It's not always easy to figure out when to push children and when to ease up. Here's a little rule I have picked up over the years. I will push our children when they are trying something new. I've found most of our children say "no" to a new experience they are nervous about, a tiny bit scared, concerned about failing or just have no idea what to expect. And here's where my pushing, shoving and 'anything goes' rule applies.  95% of the time I can figure out what my kid will love or detest about their new adventure. So if I am 95% confident my child will smile a little bit at a new experience they are saying "no" to, I'm going to figure out a way to get them there.  Take for example yesterday, Murphy has been asked to swim in a swimming event tomorrow. She burst into tears when I told her, instantly I knew I need help getting Murphy to the event.  But, she's a pretty good swimmer for a seven year old. I know over 1/2 the families and coaches at the event and I know she will be safe. So I called a friend who knows Murphy and is attending the event. I asked if Murphy could tag along. I explained the situation and how I know Murphy's emotions will be 'at bay' if I' don't take her to the event.' I calmly explained to Murphy she would be picked up at 8AM for the pool. She screamed at me. I stayed calm. I smiled and told her she seems a bit scared, but that Amy (friend) would be picking her up and Bernadette (swim instructor) would be meeting her at the pool. Through the tears and trying not to let me see, she smiled. Then she raced all over the house collecting her stuff. We taught her how to use Teddy's bike lock (she's being picked up on her bike). You see, I knew . . . I knew those initial emotions weren't the permanent ones. I don't think her fears and emotions are over. But I have helped her HELP HERSELF get over the initial fear. When she gets to the pool and sees all the kids ready to race. She is going to get nervous again. But, she can handle this, I know it. I won't be there for her to run to, pitch and fit and bail out. That's OK, because she is safe and in very good hands. 🎈 You may be thinking, why am I not taking Wiggy myself? I am that mom who brings out all of my kids emotions (good and bad). And when nerves come into play I have found I am better away from the sidelines, rather than on them. Does this bum me out? No, I'm happy my kids show me their emotions. And I'm happy I have the strength to step away when I should. Am I bummed I'm not their to support them? Yes and no. Yes, because I love being with my kids. But no, because I am really happy, proud and excited when our children find their successes and achievements without me holding their hand. Now here's the kicker . . . . I AM OK WITH WHATEVER UNFOLDS at the swimming event today. Today it is about the path that Wiggy takes to get there, not the end result.  Although I do hope she comes home with a smile.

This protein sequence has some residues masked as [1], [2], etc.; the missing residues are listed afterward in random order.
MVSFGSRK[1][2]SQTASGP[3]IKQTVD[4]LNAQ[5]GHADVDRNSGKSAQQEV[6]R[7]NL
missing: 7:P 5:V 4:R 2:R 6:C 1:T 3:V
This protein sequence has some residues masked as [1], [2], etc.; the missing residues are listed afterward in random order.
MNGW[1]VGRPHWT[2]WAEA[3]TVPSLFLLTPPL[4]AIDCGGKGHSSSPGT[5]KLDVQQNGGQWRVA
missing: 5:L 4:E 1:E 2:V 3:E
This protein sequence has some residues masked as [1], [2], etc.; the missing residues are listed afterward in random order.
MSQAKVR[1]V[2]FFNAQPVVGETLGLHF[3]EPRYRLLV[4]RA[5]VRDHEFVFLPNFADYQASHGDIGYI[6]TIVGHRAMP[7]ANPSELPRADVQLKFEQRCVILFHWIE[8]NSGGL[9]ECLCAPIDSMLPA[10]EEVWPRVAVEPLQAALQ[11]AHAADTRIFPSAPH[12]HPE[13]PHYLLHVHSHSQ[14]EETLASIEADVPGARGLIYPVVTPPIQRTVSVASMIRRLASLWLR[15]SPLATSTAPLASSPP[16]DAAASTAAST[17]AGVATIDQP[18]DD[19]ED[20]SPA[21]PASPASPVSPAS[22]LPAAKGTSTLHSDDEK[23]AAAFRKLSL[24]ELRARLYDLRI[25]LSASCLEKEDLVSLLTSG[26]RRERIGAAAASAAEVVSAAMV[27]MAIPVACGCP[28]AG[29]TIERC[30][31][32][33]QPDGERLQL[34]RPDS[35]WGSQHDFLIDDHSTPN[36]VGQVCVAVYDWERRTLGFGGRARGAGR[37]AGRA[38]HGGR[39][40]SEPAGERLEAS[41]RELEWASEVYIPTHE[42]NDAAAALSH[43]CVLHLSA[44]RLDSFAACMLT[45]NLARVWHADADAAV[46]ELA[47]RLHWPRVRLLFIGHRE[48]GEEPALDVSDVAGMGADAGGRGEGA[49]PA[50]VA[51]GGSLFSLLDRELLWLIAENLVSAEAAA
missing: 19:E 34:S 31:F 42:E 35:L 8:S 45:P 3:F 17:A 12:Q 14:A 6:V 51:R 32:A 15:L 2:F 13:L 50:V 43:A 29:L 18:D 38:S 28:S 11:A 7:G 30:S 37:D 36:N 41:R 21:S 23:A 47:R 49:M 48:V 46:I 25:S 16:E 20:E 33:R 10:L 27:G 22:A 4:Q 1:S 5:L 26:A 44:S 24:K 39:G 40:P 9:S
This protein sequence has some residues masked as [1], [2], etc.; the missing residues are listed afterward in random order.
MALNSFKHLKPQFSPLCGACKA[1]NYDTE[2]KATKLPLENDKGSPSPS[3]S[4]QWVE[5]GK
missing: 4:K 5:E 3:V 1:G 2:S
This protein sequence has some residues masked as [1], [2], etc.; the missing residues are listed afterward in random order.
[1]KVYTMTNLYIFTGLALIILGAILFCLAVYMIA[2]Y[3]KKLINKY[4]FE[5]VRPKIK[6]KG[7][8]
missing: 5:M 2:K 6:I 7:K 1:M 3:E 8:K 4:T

TURN IT UP...continued